The 34-year-old lower primary school teacher’s courage knows no boundaries, After teaching for seven years in a government aided school, a Nakubulwa, an upcountry teacher, resigned her job out of frustration.

“What frustrated me most is that in government schools, the teaching schemes are made in such a way that lower primary teachers are supposed to impart seven lessons daily. Infant classes close their day at 1pm. In my experience, teaching seven lessons between 8am and 1pm, a duration of five hours including break time, is practically impossible.

Even if a teacher is very hardworking, she says, he or she may only manage to teach five or six lessons within that time, adding that the seventh lesson that the children miss, will never be compensated because the next day, has its fixed schemes. “When that goes on everyday for a whole year, the child’s loss is irreparable,” she says.

This troubled Nakubulwa, considering that she was passionate about offering quality education to children, saying that learners were being cheated. Besides complaining to the head teacher, she had nothing to do about it. What made it even more frustrating, was the fact that, the system allows teachers to do so little without any consequences.

While teaching at Kitimba UMEA Primary School, Nakubulwa’s ensured that her pupils knew how write their name, recited both the Luganda and the English alphabet by the time they completed primary.

Seven years later, she decided to quit. Her plan was to start her own school. In January 2012, after years of reflecting, Nakubulwa started a school in her sitting room.

How she started
“I started with five children in my home. My original plan was to take on only nursery age group, give them a firm foundation before releasing them to join primary. However, parents kept bringing me older children. By the end of the second week, I had twenty children. I was left with no choice but to accommodate primary one and two as well. I had to employ two more teachers. By the end of the term, I had 67 children,” Nakubulwa says.

By the end of the first year, Nakubulwa says her house was full of school children. 87 to be specific, studying in a three-bedroom house. She says the garage and two bedrooms were turned into classrooms, but the population kept growing. She asked her husband to help her build a classroom next to her detached kitchen, to obtain more space in the house.

In a village surrounded by established schools, where admission is free, more and more parents were paying to send their children to her home to teach their children, she says. Nakubulwa charged only Shs30,000 as school fees, My plan was to sell twenty thousand bricks and use the money to buy cement, iron sheets and other building materials. The remaining ten thousand would be enough for construction.”The five classrooms and office were completed, just in time, for the opening of first term in 2014. That is how Little Angels Primary School was born. She had earlier bought a piece of land opposite her home, in a bid to expand. After two years, the school was shifted to the new block with 125 children. The school then, had learners from nursery to primary six.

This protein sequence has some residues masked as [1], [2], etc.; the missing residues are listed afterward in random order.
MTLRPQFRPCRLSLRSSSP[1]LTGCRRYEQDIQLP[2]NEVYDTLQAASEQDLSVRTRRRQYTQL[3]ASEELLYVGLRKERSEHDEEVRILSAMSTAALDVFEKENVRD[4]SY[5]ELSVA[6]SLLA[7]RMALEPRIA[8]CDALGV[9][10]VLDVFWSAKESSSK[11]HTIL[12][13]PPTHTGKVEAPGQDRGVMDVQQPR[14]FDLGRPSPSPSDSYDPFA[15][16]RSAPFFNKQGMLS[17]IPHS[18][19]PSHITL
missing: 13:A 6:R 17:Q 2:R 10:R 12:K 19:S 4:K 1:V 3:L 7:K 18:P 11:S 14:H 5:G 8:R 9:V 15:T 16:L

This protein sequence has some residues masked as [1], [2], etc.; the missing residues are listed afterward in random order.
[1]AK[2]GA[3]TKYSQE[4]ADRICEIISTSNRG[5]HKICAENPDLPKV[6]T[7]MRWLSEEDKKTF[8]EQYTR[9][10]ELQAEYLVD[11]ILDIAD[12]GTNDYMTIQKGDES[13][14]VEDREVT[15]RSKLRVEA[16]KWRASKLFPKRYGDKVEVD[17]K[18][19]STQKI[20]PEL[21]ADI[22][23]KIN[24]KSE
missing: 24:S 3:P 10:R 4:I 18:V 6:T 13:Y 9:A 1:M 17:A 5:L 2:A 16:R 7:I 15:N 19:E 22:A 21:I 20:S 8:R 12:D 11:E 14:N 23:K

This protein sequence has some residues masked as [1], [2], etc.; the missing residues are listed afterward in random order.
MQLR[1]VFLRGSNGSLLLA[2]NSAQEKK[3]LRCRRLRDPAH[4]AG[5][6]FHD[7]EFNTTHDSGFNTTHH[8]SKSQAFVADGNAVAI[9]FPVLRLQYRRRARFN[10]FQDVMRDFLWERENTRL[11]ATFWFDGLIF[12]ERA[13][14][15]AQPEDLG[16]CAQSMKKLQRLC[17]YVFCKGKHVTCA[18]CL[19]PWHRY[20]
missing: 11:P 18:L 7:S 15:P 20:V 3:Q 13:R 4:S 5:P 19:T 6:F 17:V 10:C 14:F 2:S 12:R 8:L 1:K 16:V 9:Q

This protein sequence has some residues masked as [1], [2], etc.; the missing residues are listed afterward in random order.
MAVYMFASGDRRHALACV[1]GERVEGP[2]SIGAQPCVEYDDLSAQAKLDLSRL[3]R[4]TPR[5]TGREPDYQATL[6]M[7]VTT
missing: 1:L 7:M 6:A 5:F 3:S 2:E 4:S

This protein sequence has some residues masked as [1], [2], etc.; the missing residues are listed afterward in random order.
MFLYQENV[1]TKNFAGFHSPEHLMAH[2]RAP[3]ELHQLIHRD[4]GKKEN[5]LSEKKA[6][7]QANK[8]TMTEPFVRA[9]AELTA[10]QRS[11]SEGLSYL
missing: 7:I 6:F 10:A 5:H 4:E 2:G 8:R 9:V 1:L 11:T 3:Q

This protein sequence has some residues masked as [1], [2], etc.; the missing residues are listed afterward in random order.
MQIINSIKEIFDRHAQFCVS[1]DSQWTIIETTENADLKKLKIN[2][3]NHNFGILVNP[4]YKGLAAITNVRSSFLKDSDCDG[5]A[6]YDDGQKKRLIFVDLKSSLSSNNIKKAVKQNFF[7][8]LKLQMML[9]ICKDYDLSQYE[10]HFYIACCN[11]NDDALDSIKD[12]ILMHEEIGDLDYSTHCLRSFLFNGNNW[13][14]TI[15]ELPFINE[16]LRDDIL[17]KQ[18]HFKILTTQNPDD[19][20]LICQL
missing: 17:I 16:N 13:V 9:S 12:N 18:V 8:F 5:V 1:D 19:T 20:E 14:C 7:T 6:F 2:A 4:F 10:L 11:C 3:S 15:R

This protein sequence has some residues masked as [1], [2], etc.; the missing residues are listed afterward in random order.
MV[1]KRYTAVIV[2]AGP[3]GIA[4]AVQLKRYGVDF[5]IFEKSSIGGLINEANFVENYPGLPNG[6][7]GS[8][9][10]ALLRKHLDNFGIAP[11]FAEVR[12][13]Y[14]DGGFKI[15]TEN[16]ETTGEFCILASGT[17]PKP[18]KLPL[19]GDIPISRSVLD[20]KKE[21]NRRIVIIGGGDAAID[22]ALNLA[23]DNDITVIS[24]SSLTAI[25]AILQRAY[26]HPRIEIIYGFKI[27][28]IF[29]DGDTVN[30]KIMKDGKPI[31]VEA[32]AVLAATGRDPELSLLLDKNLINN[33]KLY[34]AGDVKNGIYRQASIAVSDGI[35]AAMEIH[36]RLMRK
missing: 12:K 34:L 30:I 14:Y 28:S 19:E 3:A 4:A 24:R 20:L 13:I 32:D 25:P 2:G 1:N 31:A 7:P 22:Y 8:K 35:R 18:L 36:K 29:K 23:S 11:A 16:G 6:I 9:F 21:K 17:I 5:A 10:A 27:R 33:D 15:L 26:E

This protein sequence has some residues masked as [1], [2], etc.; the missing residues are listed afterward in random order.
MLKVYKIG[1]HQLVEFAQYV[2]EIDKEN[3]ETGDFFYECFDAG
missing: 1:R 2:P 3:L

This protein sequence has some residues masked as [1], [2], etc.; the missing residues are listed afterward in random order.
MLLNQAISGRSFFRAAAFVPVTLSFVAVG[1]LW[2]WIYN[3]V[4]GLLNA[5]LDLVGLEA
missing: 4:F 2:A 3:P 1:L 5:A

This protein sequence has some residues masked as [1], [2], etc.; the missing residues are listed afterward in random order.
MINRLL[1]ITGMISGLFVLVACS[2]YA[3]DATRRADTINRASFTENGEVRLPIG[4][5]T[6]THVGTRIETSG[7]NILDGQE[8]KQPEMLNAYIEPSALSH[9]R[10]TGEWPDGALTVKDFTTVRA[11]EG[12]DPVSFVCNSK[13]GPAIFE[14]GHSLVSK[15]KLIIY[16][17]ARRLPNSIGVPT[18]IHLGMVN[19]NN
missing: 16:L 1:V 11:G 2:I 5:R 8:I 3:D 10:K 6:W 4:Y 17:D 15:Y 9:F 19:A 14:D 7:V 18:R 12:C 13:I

At the end of 2016, only four primary seven candidates sat for Primary Leaving Exams (PLE) at Little Angels Primary School, for the first time. She says the candidates registered for their examinations at a government school nearby because the school did not have a Uganda National Examinations Board (UNEB) number. When results came out, the best candidate had aggregate 12, the only grade the school got that year. The other three got second grades. Nakubulwa says this was a stepping stone.

Hard times
The growth of her school attracted the attention of authorities, causing them to assess the school standards. Nakubulya says officials wanted to know, if the school had a licence, qualified teachers, enough space, among other requirements. Her school was not closed. She obtained the school license in 2017. She could now focus all her energy on developing the school.
But that was not to be. Her school was later closed in August 23, 2018 under unclear circumstances something that affected enrollment. More taxes were also levied against her school.

John Bosco Sebakumba, the District Education Officer for Butambala District says,
“We found out that most of these village private schools did not have basics like play areas and sufficient toilets.
Some of them didn’t even have classrooms. Our job is to see that the school has the necessary facilities for learning to take place.”

Moving foward
Nakulubwa is not about to give up. She is determined to put the mess behind her and start over again.
“After the closure of the school, I started laying bricks again. I finally had all the time to lay all the bricks I needed to clear all the requirements,” Nakubulwa says. She plans to sell the bricks to raise money build more classrooms.

Nakulubwa is not about to give up. She is determined to put the mess behind her and start all over again. “After the closure of the school, I started laying bricks again.

I finally had all the time to lay all the bricks I needed to clear all the requirements,” Nakubulwa says. She plans to burn the bricks in the dry season.

She looks forward to selling the bricks to raise money for cement for all the classrooms, next year.
It is clear that the closure of her school gave her more resolve, to impart quality and practical knowledge and skills to the young generation.